In February of 2010, the Senate Finance Committee released a report in which it was stated that the diabetes drug Avandia (rosiglitazone maleate) has been linked with tens of thousands of heart attacks. More importantly, the Senate Finance Committee reported that the maker of Avandia, GlaxoSmithKline, knew of the risks for years but intentionally kept them from the public. According to the committee chairman, U.S. Senator Democrat Max Baucus, “Americans have a right to know there are serious health risks associated with Avandia and GlaxoSmithKline had a responsibility to tell them. … Patients trust drug companies with their health and their lives and GlaxoSmithKline abused that trust.”
Avandia has been linked with:
- myocardial infarction (heart attacks—sometimes fatal)
- myocardial ischemia (stroke)
- congestive heart failure
- liver failure
- bone fracture
- severe allergic reaction.
The Senate report stated that the issue of heart damage was first raised in 1999 but, instead of seriously looking into the problem, GlaxoSmithKline “attempted to intimidate independent physicians, focused on strategies to minimize or misrepresent findings that Avandia may increase cardiovascular risk, and sought ways to downplay findings that a competing drug might reduce cardiovascular risk.”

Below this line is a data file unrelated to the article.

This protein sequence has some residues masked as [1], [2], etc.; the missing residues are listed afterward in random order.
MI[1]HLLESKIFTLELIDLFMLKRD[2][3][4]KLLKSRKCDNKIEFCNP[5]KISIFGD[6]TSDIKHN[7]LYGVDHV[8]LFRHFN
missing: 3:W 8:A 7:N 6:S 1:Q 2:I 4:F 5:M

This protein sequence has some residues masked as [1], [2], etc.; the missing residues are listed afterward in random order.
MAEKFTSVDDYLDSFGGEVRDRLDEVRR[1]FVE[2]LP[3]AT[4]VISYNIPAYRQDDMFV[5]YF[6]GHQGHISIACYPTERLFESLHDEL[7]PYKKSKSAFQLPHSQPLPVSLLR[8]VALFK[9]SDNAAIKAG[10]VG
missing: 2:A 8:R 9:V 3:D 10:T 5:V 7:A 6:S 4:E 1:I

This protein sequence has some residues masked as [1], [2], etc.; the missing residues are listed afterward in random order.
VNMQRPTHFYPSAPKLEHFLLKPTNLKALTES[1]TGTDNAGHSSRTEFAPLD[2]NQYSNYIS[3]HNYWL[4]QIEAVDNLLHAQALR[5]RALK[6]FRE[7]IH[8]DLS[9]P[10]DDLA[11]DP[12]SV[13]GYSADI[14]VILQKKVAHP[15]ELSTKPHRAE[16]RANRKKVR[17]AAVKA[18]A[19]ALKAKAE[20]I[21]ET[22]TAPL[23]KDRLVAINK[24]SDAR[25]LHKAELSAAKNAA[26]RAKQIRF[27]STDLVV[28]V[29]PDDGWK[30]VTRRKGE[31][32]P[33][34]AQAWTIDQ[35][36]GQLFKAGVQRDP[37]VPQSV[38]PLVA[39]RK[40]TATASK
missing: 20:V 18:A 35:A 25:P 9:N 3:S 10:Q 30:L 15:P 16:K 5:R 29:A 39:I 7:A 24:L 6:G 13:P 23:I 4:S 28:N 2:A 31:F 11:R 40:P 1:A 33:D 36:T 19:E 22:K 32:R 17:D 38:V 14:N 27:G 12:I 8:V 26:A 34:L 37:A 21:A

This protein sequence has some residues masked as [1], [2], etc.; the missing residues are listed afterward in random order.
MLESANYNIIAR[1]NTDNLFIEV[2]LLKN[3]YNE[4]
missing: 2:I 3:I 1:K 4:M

This is not the first time Avandia had been under public scrutiny. A 2007 article in the New England Journal of Medicine noted a significantly increased risk of myocardial infarction and heart failure and questioned whether the drug should remain on the market.
More recently, GSK has been acquiescing in Avandia heart attack lawsuits. The drug maker agreed to pay $60 million in settlement for 700 lawsuits and another $460 million to settle 10,000 suits. The total claims against the company are close to 13,000.
On the heels of the settlements, the FDA voted 21 to 12 in favor of allowing Avandia to stay on the market, despite numerous studies showing the risks associated with the drug. Ultimately, however, it will be up to Dr. Margaret A. Hamburg, Commissioner of the Food and Drug Administration, to decide if the drug should be pulled.
Dr. Nissen, a cardiologist who has been crusading against Avandia for years, expressed disappointment in the vote’s outcome, but said that it should give the “leadership of the FDA enough ammunition to withdraw if they want to withdraw.”
If you have suffered a heart attack or another related injury please contact our firm about a possible Avandia heart attack lawsuit and allow the attorneys of Lopez McHugh to investigate your claim.